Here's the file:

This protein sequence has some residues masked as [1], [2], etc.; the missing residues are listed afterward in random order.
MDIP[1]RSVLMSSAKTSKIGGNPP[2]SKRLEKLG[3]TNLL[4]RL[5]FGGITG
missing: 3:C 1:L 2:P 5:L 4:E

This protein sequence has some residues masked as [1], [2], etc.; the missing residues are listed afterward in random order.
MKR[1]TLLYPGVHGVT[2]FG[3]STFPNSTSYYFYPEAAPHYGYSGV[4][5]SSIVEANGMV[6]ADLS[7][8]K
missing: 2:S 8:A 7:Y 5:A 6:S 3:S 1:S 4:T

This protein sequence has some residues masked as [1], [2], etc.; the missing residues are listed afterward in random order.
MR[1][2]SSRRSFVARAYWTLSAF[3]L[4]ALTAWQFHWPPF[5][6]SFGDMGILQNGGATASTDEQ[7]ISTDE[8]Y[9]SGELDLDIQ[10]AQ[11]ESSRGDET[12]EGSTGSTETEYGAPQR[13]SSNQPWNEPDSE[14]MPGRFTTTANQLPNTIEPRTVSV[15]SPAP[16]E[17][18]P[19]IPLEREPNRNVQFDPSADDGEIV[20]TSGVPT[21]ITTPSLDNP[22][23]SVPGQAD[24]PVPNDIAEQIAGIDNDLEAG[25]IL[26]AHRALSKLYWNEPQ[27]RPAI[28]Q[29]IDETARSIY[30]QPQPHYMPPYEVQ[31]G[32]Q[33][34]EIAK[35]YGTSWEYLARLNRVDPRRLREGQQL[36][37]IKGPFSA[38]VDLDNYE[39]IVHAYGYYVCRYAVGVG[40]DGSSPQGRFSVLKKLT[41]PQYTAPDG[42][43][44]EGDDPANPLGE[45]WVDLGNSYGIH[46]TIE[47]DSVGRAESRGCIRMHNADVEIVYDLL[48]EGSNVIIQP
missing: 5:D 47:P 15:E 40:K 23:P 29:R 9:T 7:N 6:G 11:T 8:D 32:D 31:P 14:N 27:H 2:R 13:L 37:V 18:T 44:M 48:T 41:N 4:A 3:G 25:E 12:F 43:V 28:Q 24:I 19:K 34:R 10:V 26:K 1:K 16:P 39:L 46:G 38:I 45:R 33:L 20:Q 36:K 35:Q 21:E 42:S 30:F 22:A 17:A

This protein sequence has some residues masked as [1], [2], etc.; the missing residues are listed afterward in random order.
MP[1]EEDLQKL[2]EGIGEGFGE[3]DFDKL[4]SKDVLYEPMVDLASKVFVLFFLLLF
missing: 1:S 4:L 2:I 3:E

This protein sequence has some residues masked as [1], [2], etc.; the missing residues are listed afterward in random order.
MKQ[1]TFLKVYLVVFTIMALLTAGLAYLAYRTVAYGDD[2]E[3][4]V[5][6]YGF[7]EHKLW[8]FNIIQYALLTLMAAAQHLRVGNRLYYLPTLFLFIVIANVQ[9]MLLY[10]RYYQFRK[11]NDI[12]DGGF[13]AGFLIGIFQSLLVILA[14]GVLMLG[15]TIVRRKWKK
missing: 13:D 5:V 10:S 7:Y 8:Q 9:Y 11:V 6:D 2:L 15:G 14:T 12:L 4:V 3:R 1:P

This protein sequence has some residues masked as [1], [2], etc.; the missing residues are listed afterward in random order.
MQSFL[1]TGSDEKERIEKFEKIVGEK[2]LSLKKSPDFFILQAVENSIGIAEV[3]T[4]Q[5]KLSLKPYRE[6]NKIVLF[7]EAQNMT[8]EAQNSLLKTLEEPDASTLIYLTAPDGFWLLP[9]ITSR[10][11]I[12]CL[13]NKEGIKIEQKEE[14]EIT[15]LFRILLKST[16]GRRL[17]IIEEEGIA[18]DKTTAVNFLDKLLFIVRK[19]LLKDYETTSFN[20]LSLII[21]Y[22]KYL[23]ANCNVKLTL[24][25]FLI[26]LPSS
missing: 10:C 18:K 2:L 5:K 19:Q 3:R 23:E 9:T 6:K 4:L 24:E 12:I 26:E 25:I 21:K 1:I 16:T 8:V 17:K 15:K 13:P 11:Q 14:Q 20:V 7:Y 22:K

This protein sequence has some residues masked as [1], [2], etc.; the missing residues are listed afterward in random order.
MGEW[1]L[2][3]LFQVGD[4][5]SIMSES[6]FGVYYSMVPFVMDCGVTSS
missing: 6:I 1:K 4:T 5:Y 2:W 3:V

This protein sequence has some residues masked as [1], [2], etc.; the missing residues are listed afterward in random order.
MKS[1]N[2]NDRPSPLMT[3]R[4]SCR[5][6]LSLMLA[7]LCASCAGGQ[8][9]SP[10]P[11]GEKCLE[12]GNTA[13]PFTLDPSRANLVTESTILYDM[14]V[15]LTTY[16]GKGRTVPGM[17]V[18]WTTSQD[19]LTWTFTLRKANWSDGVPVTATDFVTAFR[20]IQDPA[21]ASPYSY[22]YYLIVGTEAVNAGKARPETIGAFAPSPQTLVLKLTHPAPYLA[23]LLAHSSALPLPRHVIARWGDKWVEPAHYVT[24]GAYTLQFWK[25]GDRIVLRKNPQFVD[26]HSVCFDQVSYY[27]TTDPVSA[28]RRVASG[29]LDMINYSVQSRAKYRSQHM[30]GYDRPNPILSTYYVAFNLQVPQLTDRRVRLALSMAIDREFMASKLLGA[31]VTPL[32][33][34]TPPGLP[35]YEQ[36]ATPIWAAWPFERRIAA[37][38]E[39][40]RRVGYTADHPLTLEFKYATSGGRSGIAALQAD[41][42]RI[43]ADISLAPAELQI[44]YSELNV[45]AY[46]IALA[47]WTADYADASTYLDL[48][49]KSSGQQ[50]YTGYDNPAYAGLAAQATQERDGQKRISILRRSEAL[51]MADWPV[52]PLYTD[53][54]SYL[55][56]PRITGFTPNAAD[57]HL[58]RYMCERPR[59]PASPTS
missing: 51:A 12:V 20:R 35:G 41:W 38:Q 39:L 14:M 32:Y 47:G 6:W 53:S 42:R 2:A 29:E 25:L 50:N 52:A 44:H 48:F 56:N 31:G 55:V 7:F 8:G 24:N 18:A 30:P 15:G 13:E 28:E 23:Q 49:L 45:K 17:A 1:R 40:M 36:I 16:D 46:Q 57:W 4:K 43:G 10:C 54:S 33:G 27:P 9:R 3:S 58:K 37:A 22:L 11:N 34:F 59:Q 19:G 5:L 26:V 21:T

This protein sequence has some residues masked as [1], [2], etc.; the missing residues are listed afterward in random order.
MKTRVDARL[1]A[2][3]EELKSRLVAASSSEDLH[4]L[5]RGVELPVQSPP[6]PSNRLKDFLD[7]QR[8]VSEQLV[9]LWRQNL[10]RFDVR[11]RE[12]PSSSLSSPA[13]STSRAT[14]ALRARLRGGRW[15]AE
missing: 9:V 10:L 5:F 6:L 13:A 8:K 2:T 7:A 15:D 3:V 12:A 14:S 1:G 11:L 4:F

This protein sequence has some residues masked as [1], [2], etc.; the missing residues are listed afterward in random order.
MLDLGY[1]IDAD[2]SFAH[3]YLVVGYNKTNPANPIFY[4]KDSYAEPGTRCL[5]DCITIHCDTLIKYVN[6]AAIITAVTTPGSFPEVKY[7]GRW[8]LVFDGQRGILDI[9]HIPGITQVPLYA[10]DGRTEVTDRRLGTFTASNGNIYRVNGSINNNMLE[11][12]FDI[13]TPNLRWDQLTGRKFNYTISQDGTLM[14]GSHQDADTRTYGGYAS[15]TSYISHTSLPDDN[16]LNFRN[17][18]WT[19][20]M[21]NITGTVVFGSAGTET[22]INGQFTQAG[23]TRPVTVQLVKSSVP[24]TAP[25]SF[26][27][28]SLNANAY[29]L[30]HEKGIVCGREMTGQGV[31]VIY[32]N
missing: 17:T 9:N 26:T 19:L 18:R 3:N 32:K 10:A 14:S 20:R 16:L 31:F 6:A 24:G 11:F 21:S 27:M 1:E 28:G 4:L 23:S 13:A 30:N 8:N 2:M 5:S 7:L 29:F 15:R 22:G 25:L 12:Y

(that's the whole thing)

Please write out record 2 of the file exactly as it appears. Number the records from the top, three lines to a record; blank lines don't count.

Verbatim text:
This protein sequence has some residues masked as [1], [2], etc.; the missing residues are listed afterward in random order.
MKR[1]TLLYPGVHGVT[2]FG[3]STFPNSTSYYFYPEAAPHYGYSGV[4][5]SSIVEANGMV[6]ADLS[7][8]K
missing: 2:S 8:A 7:Y 5:A 6:S 3:S 1:S 4:T